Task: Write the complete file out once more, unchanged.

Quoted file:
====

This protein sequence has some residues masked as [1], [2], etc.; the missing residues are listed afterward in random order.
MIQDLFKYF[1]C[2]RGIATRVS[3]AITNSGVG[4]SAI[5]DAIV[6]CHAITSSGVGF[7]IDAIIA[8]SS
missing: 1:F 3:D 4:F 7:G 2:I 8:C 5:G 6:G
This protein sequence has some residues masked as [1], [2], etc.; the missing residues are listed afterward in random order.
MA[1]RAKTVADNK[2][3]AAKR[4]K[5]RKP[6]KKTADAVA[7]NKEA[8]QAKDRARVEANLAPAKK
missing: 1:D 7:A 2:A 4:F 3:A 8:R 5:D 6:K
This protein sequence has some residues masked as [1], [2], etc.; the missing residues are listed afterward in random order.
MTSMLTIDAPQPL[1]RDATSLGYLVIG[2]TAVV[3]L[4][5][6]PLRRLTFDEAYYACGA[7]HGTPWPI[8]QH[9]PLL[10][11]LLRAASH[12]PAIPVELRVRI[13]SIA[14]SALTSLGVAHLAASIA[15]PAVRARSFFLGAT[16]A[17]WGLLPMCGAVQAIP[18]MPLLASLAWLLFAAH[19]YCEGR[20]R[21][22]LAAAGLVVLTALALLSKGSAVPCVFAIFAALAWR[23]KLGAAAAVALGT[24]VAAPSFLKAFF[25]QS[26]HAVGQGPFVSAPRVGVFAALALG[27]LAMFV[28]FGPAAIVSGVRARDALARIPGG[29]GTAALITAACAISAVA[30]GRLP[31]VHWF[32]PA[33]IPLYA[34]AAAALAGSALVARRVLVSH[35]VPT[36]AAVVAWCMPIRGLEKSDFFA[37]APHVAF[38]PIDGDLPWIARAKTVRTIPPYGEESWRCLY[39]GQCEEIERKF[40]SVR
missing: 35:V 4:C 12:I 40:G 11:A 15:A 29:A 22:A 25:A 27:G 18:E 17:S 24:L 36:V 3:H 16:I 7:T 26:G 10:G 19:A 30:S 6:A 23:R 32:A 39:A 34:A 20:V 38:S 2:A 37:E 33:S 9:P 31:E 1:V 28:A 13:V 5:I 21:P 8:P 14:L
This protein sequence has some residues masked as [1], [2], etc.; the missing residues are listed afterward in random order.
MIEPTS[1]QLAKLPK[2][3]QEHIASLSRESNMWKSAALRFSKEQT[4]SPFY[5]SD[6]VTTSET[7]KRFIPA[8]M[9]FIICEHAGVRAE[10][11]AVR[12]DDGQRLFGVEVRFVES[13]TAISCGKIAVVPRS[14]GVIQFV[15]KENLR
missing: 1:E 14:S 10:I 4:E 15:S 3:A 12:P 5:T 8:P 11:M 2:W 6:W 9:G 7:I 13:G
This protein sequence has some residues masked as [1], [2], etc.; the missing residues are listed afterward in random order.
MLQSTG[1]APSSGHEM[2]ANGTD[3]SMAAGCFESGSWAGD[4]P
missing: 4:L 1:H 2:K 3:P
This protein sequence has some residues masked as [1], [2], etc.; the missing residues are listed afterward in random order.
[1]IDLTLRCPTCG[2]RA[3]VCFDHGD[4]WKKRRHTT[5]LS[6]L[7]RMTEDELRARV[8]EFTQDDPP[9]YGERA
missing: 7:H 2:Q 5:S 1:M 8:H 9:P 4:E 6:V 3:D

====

This protein sequence has some residues masked as [1], [2], etc.; the missing residues are listed afterward in random order.
MIQDLFKYF[1]C[2]RGIATRVS[3]AITNSGVG[4]SAI[5]DAIV[6]CHAITSSGVGF[7]IDAIIA[8]SS
missing: 1:F 3:D 4:F 7:G 2:I 8:C 5:G 6:G
This protein sequence has some residues masked as [1], [2], etc.; the missing residues are listed afterward in random order.
MA[1]RAKTVADNK[2][3]AAKR[4]K[5]RKP[6]KKTADAVA[7]NKEA[8]QAKDRARVEANLAPAKK
missing: 1:D 7:A 2:A 4:F 3:A 8:R 5:D 6:K
This protein sequence has some residues masked as [1], [2], etc.; the missing residues are listed afterward in random order.
MTSMLTIDAPQPL[1]RDATSLGYLVIG[2]TAVV[3]L[4][5][6]PLRRLTFDEAYYACGA[7]HGTPWPI[8]QH[9]PLL[10][11]LLRAASH[12]PAIPVELRVRI[13]SIA[14]SALTSLGVAHLAASIA[15]PAVRARSFFLGAT[16]A[17]WGLLPMCGAVQAIP[18]MPLLASLAWLLFAAH[19]YCEGR[20]R[21][22]LAAAGLVVLTALALLSKGSAVPCVFAIFAALAWR[23]KLGAAAAVALGT[24]VAAPSFLKAFF[25]QS[26]HAVGQGPFVSAPRVGVFAALALG[27]LAMFV[28]FGPAAIVSGVRARDALARIPGG[29]GTAALITAACAISAVA[30]GRLP[31]VHWF[32]PA[33]IPLYA[34]AAAALAGSALVARRVLVSH[35]VPT[36]AAVVAWCMPIRGLEKSDFFA[37]APHVAF[38]PIDGDLPWIARAKTVRTIPPYGEESWRCLY[39]GQCEEIERKF[40]SVR
missing: 35:V 4:C 12:I 40:G 11:A 15:A 29:A 22:A 25:A 27:G 18:E 17:S 24:L 36:V 3:H 16:I 7:T 26:G 10:G 19:A 30:S 6:A 23:R 32:A 39:A 34:A 20:V 38:S 2:A 37:E 33:S 9:P 31:E 1:V 28:A 13:V 5:I 21:P 8:P 14:L
This protein sequence has some residues masked as [1], [2], etc.; the missing residues are listed afterward in random order.
MIEPTS[1]QLAKLPK[2][3]QEHIASLSRESNMWKSAALRFSKEQT[4]SPFY[5]SD[6]VTTSET[7]KRFIPA[8]M[9]FIICEHAGVRAE[10][11]AVR[12]DDGQRLFGVEVRFVES[13]TAISCGKIAVVPRS[14]GVIQFV[15]KENLR
missing: 1:E 14:S 10:I 4:E 15:S 3:A 12:P 5:T 8:P 11:M 2:W 6:W 9:G 7:I 13:G
This protein sequence has some residues masked as [1], [2], etc.; the missing residues are listed afterward in random order.
MLQSTG[1]APSSGHEM[2]ANGTD[3]SMAAGCFESGSWAGD[4]P
missing: 4:L 1:H 2:K 3:P
This protein sequence has some residues masked as [1], [2], etc.; the missing residues are listed afterward in random order.
[1]IDLTLRCPTCG[2]RA[3]VCFDHGD[4]WKKRRHTT[5]LS[6]L[7]RMTEDELRARV[8]EFTQDDPP[9]YGERA
missing: 7:H 2:Q 5:S 1:M 8:H 9:P 4:E 6:V 3:D